Tarzan & Jane
(2002) | Approx. 75 Minutes | Rated G | Reviewed by Kevin Krock
Cover Art
Click to Buy
Ratings Summary
(Scored out of a maximum of five)
Audio Video
Goodies Interface
Value

The Disc

This compilation show stars Tarzan and Jane on their one-year wedding anniversary. As the date approaches, Jane searches the jungle for the perfect gift for Tarzan, with the help of old friends Terk and Tantor. During the search, they reminisce about the adventures they’ve had over the last year, such as outsmarting panthers, surfing down a lava flow, and dealing with air pirates. While I’ve never watched the TV series, this disc appears to simply reuse previously animated segments from the series with some new interstitial animation. The show just feels like a TV series mid-season, flashback episode, and the plot is pretty thin. Major fans of the animated TV show may enjoy it, but those looking for the same quality as the feature film ought to save their money for another disc.

As expected for a direct-to-video release, the video and audio transfer are very clean and will play well on any home theater system, but the anamorphic widescreen was a bit of a surprise for this mediocre content. So, even though the transfer looks and sounds pretty good, the content just does not warrant it. As for bonus material, there is very little that will keep you or your children entertained for any length of time. The "Build Your Own Tree House" is a linear point-and-click "game," and the "Adventure Builder" is like one of those old choose-your-own-adventure books, where you read a paragraph and then select a choice which takes you down this path and that.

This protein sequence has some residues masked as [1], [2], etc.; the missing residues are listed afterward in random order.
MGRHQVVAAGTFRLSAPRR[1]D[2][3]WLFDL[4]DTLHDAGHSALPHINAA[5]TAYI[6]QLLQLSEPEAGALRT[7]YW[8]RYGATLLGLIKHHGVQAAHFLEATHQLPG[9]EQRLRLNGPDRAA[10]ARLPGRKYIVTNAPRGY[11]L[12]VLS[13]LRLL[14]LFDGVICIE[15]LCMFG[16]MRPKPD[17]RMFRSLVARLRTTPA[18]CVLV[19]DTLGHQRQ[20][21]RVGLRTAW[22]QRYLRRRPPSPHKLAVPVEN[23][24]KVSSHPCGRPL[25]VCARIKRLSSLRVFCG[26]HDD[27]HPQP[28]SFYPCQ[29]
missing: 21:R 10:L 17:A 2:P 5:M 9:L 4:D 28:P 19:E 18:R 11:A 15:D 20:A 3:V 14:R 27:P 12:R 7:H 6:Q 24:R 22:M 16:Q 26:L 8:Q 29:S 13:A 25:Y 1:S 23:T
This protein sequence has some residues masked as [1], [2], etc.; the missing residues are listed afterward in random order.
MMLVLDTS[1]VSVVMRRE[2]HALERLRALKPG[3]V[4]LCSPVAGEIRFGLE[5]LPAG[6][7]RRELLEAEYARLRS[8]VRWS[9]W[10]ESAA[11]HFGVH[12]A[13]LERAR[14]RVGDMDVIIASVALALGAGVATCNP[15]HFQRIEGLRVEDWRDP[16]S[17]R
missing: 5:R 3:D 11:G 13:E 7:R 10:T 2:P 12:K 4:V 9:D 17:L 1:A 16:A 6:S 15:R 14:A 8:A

Ultimately, I did not find much here to hold my attention, and unless you absolutely love the television series, you will probably be rather sorely disappointed. I would suggest saving your money for something better.

The Adventures of Tom Thumb and Thumbelina
(2002) | Approx. 75 Minutes | Rated G | Reviewed by Kevin Krock
Cover Art
Click to Buy
Ratings Summary
(Scored out of a maximum of five)
Audio Video
Goodies Interface
Value

The Disc

Produced by the creators of the Brave Little Toaster series, The Adventures of Tom Thumb & Thumbelina features two classic and very small fairy tale characters, Tom Thumb (voiced by Elijah Wood from The Lord of the Rings) and Thumbelina (voiced by Jennifer Love Hewitt from Hunchback of Notre Dame 2). They independently longed for acceptance until fate brings them together, and then the two embark on a fantastic quest together. The plot and animation is better than I had anticipated, but the movie falls a bit short of holding my attention. The target audience is definitely children, and it seems fairly well suited for them.